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posts filed under: tutorials

Colliding with Slopes?!

Colliding with Slopes?!
In my last blog post I talked a little bit about how I've implemented slopes in my latest project, but I only talked about how I was actually importing them from Ogmo Editor into Flashpunk and not about how I'm actually using them for platforming. In this post I'll attempt to explain how I actually use slopes in my movement system, which means my platformer characters can walk up and down them without any problems.

The first thing to keep in mind is that all of my slope code only really works with slopes that increase or decrease by 1 pixel. I could rework some of it to make it work with a step of any size that the programmer could define, but for now 1 step is all I really need.

Pixel Sweepin'

The first thing to know is how I actually go about moving my platformer characters, and other moving objects around my game world. I use a method that I refer to as pixel sweeping. Basically whenever an object moves in my games, I move it one pixel at a time and check for collisions at each step! This might sound a little crazy to some folk, but this is the most reliable way I've been able to do stuff like platforming and other moving objects and still collide with even the tiniest pixel of a floor or wall. I've been using this technique since the very beginning of Bonesaw: The Game.

Flash Develop Pre-Build Command Line

Flash Develop Pre-Build Command Line
Last week I posted an asset generator script that will go through the contents of a folder and spit out an Actionscript class with static embeds for all of the assets. It's been pretty useful so far in my current project, but then I found a nifty feature of FlashDevelop that made it even better! Using FlashDevelop's Pre-Build Command Line option, I'm able to automatically execute my assetGenerator.py script every time I build my game, which means I don't even have to manually execute the script whenever I add content.

To hook it up in your project, just go to Project, then Properties in FlashDevelop. You should get a window with a couple of tabs across the top. Select the "Build" tab and you'll get something that looks like this:


In that screenshot I've already added the command to run the script every time I build. The first part of the line is c:\windows\system32\cmd.exe which just calls up the command prompt in Windows. The next part is the /C which is a flag that is set on cmd.exe which roughly translates to "run the following command, then terminate." The last part is $(ProjectDir)/assetGenerator.py which is basically just telling cmd.exe to run that command. $(ProjectDir) is actually a special string that FlashDevelop recognizes, and will replace with the full path to the project. In my case I had to surround the command with quotes due to having a space in the full path.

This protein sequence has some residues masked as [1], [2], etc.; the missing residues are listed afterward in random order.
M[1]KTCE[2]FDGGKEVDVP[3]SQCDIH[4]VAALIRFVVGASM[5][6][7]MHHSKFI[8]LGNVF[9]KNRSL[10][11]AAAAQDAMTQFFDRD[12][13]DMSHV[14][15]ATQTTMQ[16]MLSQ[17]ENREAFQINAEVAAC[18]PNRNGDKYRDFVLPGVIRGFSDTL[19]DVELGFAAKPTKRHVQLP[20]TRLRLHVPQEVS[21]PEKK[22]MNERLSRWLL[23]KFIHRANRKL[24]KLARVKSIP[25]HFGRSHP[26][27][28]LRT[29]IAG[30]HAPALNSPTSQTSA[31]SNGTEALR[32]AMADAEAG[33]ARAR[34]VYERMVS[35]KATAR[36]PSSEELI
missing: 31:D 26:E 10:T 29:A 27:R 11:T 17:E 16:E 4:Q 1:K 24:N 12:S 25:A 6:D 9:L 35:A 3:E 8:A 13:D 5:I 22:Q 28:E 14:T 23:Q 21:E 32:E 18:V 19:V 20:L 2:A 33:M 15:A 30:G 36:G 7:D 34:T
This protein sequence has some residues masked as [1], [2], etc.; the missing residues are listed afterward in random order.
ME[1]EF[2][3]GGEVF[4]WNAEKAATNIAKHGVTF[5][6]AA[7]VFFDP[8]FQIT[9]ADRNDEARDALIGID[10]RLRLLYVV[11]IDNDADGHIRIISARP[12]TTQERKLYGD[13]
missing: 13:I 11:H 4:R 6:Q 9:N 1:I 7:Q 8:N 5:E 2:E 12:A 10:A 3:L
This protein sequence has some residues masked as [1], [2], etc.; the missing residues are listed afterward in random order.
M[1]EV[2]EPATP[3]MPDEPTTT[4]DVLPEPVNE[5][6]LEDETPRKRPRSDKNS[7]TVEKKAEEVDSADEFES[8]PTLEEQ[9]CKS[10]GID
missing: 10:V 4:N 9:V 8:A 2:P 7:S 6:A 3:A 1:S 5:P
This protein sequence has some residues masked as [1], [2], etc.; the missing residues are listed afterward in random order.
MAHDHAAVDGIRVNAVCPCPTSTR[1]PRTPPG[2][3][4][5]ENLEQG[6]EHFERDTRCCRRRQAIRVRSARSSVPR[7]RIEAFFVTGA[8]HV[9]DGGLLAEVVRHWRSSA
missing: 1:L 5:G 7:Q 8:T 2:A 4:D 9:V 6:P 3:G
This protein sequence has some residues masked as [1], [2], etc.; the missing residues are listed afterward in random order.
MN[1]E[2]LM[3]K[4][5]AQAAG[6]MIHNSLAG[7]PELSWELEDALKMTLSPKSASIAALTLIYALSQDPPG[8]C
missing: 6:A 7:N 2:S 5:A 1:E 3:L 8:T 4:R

I also checked the "Always Execute" checkbox... not really sure what that means, but as far as I know I want assetGenerator.py to be run every time I hit build, so I want that checked.

Right now this makes adding level content to my game even easier. Now whenever the game builds, the assetGenerator.py will reassemble my Assets.as class, and then my "Universe" class which manages the entire game world will look at everything in my Assets class with the prefix "LEVEL_" and assemble the interconnected game world out of everything embedded with that prefix.

I absolutely hate any sort of tedious work, like adding content to a game by hand and copying pasting the same line 100 times and modifying each line slightly... so if I can spend a few hours coming up with methods to spare me of those tasks then it's totally worth it in the end.

Twitter API 1.1: User Timeline to PHP

Twitter API 1.1: User Timeline to PHP
Sometime in the past few months Twitter updated their API to make super simple tasks like fetching a user timeline pretty difficult. I started looking into the changes to see how to fix my code on my various sites but every time I started to get into I would just get frustrated and give up. So finally I attacked the new API again and this time I was able to get all the way to the finish line.

In order to fully remember what I did, and maybe even help some people out, here's a (relatively) quick guide on how to fetch a user timeline and get the data into a php script in order to spit out on your website however you want.